The state is also extremely polarized, with its urban centers strongholds of liberalism and rural parts of the state much more conservative. For decades, Democrats mostly controlled the legislature and governorship, while the state voted Republican in national elections. But Republicans were able to take over the state legislature in the 2010 Tea Party wave and the governorship two years later. They promptly set to work harnessing a groundswell of voter anger to pass a series of conservative measures.
One major engine of the charge was Art Pope, a wealthy Tar Heel businessman and philanthropist. Pope donated to campaigns, funded conservative think-tanks, and served as budget director to Governor Pat McCrory, who was elected in 2012. Pope is essentially a classic pro-business conservative—he’s most interested in removing regulatory barriers. As Jane Mayer wrote in The New Yorker in 2011, Pope had once run for office as a single-shot pro-business libertarian; he later added some more socially conservative arrows to his quiver. But pro-business conservatism isn’t typically wildly popular on its own with average citizens, so Republican legislators pursued a wide range of conservative causes.
They passed one of the nation’s strictest voter-ID laws, which is going into effect for the first time on Tuesday. They repealed the state’s Racial Justice Act, which provided for challenges to convictions. They relaxed gun laws. They cut pre-school program and encouraged the use of vouchers for students. Some of them pushed to make Christianity the official state religion. They passed a law banning cities from designating themselves “sanctuaries” for illegal immigrants, in a state with a fast-growing Hispanic population. In other words, they tapped into populist, nationalist, and ethnic resentment as a tool for passing their business agenda: Lower taxes, fracking, opening up campaign-finance laws for judicial elections.
But McCrory, who had been a moderate during his tenure as mayor of Charlotte, found that he wasn’t able to contain the legislature. Lawmakers passed an anti-sharia-law bill, which the governor didn’t sign but allowed to enter law. They overrode his vetoes on bills ranging from “ag-gag” provisions to so-called religious-liberty measures.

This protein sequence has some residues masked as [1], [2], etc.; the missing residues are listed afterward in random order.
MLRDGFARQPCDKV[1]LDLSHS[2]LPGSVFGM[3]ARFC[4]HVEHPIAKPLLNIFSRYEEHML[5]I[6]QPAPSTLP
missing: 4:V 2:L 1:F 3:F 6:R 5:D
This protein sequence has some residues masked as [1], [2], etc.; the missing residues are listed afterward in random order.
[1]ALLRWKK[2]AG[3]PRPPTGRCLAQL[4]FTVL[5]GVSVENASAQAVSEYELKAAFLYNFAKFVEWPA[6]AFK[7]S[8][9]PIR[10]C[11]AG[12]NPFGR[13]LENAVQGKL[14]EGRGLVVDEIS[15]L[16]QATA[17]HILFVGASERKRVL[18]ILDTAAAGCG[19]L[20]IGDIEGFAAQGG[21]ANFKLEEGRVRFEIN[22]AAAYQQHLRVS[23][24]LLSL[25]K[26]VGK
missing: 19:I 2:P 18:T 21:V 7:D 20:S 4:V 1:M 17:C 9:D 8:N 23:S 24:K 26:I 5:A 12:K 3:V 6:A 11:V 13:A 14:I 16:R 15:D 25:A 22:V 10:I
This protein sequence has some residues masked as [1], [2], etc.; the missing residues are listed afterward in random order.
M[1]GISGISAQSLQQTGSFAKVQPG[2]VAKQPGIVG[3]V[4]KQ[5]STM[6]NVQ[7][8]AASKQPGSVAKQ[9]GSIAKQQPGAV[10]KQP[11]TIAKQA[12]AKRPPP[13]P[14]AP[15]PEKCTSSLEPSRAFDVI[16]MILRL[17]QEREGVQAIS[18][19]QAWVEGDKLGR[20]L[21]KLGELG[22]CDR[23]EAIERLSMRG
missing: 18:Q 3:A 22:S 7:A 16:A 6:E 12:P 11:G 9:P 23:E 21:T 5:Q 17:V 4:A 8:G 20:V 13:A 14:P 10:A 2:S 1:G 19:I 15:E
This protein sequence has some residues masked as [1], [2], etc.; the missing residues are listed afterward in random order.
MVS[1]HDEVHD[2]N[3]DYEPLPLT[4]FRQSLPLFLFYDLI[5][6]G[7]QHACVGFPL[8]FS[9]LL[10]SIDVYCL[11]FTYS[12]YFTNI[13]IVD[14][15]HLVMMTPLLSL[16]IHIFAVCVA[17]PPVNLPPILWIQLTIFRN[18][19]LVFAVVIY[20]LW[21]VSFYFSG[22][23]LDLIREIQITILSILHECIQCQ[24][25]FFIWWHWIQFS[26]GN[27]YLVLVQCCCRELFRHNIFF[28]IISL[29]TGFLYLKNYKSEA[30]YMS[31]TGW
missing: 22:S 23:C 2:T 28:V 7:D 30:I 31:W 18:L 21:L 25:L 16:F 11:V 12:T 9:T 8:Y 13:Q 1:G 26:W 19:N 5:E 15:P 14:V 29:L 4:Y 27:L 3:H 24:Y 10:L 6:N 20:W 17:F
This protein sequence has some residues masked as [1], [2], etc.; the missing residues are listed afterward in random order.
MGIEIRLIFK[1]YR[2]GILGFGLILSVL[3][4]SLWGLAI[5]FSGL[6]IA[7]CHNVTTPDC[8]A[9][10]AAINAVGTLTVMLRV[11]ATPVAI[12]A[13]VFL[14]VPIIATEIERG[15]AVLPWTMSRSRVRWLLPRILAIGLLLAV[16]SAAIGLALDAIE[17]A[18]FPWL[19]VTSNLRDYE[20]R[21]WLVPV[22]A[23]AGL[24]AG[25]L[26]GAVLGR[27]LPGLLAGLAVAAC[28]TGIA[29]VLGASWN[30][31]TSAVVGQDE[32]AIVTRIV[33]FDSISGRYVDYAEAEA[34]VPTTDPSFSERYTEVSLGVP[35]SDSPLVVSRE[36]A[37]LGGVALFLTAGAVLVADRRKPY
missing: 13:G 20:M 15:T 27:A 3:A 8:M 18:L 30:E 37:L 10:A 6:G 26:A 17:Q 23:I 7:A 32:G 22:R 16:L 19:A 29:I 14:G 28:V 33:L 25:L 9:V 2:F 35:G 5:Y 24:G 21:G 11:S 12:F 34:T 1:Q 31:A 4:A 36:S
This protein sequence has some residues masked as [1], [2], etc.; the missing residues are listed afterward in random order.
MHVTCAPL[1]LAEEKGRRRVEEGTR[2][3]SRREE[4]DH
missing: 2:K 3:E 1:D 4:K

This arc—Republicans tap into simmering resentments, gain political traction, then find themselves unable to control the forces they’ve unleashed—is very similar to the one that many analysts have seen at a national level, first in the rise of a Tea Party faction in Congress that Speaker John Boehner could not corral, and now in the rise of Trump at the presidential level, which threatens to splinter the Republican Party.
North Carolina, in its dramatic turn rightward and the current lean toward Trump, is a microcosm of that. McCrory has not endorsed any candidate in the presidential race. State Senate leader Phil Berger endorsed Ted Cruz on Monday, though he also praised Trump. But Pope and Senator Thom Tillis—speaker of the state house before vaulting to the U.S. Senate—both endorsed Rubio, who has been a non-entity in North Carolina (and nationally, for that matter). Senator Richard Burr, who is up for reelection, was reported to have said privately in January that he would vote for Bernie Sanders over Ted Cruz, a claim Burr hotly denied. While many of these Republicans have been restrained in their comments about Trump, John Hood, who has worked for several Pope-related organizations, has not. He wrote a scathing broadside against Trump for National Review earlier this month:
Donald Trump is a dangerous charlatan, a bully who deftly uses false promises, egregious lies, and malicious attacks to manipulate people to his advantage. His marks include media figures desperate for ratings, political has-beens desperate for relevance, and voters desperate for someone to restore American greatness after two unpopular presidencies, two costly wars, and nearly two decades of economic stagnation. It’s a swindle. It’s a world-class con. And for conservatives in North Carolina and around the country, it’s one of the greatest challenges we will ever face.
Trump’s toxic brew of insult comedy, rank dishonesty, ethnic grievance, and hostility to basic principles of free enterprise, free speech, and limited government cannot be reconciled with the modern conservative movement. If Donald Trump is the answer, you have asked a very wrong and very stupid question.
But who asked the question? It’s easy to conclude that North Carolina’s Republican establishment asked it, not realizing that it wouldn’t be able to control the answer.